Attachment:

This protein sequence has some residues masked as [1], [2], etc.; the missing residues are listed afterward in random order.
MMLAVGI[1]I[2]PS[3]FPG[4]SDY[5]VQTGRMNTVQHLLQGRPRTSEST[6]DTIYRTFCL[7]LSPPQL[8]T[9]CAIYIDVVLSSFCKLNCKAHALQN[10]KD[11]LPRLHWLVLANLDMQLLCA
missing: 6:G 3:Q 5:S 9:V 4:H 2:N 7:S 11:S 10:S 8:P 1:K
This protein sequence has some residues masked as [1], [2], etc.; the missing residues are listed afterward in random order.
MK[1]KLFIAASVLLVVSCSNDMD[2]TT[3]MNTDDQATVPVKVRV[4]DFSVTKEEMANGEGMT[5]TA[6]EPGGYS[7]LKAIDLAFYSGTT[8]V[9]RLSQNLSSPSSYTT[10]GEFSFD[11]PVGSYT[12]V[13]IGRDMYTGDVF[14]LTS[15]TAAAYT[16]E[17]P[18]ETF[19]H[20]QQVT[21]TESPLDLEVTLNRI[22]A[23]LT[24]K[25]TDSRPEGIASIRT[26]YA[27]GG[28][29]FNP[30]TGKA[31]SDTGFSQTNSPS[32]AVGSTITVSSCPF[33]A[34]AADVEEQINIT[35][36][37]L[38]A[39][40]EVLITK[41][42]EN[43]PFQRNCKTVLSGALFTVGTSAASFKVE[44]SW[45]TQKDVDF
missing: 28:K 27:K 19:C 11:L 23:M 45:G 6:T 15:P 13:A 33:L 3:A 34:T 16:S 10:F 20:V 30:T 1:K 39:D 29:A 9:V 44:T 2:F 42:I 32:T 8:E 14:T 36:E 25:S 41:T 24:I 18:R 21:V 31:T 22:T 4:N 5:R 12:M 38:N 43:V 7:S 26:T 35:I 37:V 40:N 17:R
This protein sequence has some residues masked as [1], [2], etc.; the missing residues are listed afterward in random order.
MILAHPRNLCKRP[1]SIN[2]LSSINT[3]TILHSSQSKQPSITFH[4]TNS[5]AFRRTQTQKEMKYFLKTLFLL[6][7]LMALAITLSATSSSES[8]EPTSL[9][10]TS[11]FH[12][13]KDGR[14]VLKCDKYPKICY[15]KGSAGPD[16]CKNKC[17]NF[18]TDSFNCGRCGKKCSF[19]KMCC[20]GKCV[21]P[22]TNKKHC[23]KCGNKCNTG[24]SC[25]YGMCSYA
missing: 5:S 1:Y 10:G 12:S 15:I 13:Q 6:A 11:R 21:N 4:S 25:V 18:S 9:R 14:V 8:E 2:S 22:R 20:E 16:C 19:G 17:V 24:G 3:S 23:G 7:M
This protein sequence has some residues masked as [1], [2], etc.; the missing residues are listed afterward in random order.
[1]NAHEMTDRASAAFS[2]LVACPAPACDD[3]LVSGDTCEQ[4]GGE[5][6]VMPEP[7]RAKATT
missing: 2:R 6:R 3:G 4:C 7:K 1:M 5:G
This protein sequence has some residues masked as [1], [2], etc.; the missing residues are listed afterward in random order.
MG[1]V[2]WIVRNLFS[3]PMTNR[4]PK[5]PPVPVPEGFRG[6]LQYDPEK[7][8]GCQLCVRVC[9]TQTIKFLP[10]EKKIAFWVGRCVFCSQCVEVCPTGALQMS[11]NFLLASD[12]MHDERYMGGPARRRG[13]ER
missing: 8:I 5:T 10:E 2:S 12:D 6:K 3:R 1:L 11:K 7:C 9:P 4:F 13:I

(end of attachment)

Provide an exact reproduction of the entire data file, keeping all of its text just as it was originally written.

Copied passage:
This protein sequence has some residues masked as [1], [2], etc.; the missing residues are listed afterward in random order.
MMLAVGI[1]I[2]PS[3]FPG[4]SDY[5]VQTGRMNTVQHLLQGRPRTSEST[6]DTIYRTFCL[7]LSPPQL[8]T[9]CAIYIDVVLSSFCKLNCKAHALQN[10]KD[11]LPRLHWLVLANLDMQLLCA
missing: 6:G 3:Q 5:S 9:V 4:H 2:N 7:S 11:S 10:S 8:P 1:K
This protein sequence has some residues masked as [1], [2], etc.; the missing residues are listed afterward in random order.
MK[1]KLFIAASVLLVVSCSNDMD[2]TT[3]MNTDDQATVPVKVRV[4]DFSVTKEEMANGEGMT[5]TA[6]EPGGYS[7]LKAIDLAFYSGTT[8]V[9]RLSQNLSSPSSYTT[10]GEFSFD[11]PVGSYT[12]V[13]IGRDMYTGDVF[14]LTS[15]TAAAYT[16]E[17]P[18]ETF[19]H[20]QQVT[21]TESPLDLEVTLNRI[22]A[23]LT[24]K[25]TDSRPEGIASIRT[26]YA[27]GG[28][29]FNP[30]TGKA[31]SDTGFSQTNSPS[32]AVGSTITVSSCPF[33]A[34]AADVEEQINIT[35][36][37]L[38]A[39][40]EVLITK[41][42]EN[43]PFQRNCKTVLSGALFTVGTSAASFKVE[44]SW[45]TQKDVDF
missing: 28:K 27:K 19:C 11:L 23:M 45:G 6:T 15:P 13:A 33:L 3:A 34:T 16:S 10:F 20:V 30:T 1:K 39:D 29:A 9:V 44:T 2:F 42:I 32:T 8:E 14:T 36:E 25:S 41:T 24:I 18:R 21:V 31:T 22:T 4:N 5:R 12:M 38:N 43:V 7:S 26:T 35:I 37:V 40:N 17:R
This protein sequence has some residues masked as [1], [2], etc.; the missing residues are listed afterward in random order.
MILAHPRNLCKRP[1]SIN[2]LSSINT[3]TILHSSQSKQPSITFH[4]TNS[5]AFRRTQTQKEMKYFLKTLFLL[6][7]LMALAITLSATSSSES[8]EPTSL[9][10]TS[11]FH[12][13]KDGR[14]VLKCDKYPKICY[15]KGSAGPD[16]CKNKC[17]NF[18]TDSFNCGRCGKKCSF[19]KMCC[20]GKCV[21]P[22]TNKKHC[23]KCGNKCNTG[24]SC[25]YGMCSYA
missing: 5:S 1:Y 10:G 12:S 15:I 13:Q 6:A 11:R 21:N 4:S 25:V 18:S 9:R 14:V 8:E 2:S 22:R 20:E 16:C 19:G 17:V 24:G 3:S 23:G 7:M
This protein sequence has some residues masked as [1], [2], etc.; the missing residues are listed afterward in random order.
[1]NAHEMTDRASAAFS[2]LVACPAPACDD[3]LVSGDTCEQ[4]GGE[5][6]VMPEP[7]RAKATT
missing: 2:R 6:R 3:G 4:C 7:K 1:M 5:G
This protein sequence has some residues masked as [1], [2], etc.; the missing residues are listed afterward in random order.
MG[1]V[2]WIVRNLFS[3]PMTNR[4]PK[5]PPVPVPEGFRG[6]LQYDPEK[7][8]GCQLCVRVC[9]TQTIKFLP[10]EKKIAFWVGRCVFCSQCVEVCPTGALQMS[11]NFLLASD[12]MHDERYMGGPARRRG[13]ER
missing: 8:I 5:T 10:E 2:S 12:D 6:K 3:R 1:L 11:K 7:C 9:P 4:F 13:I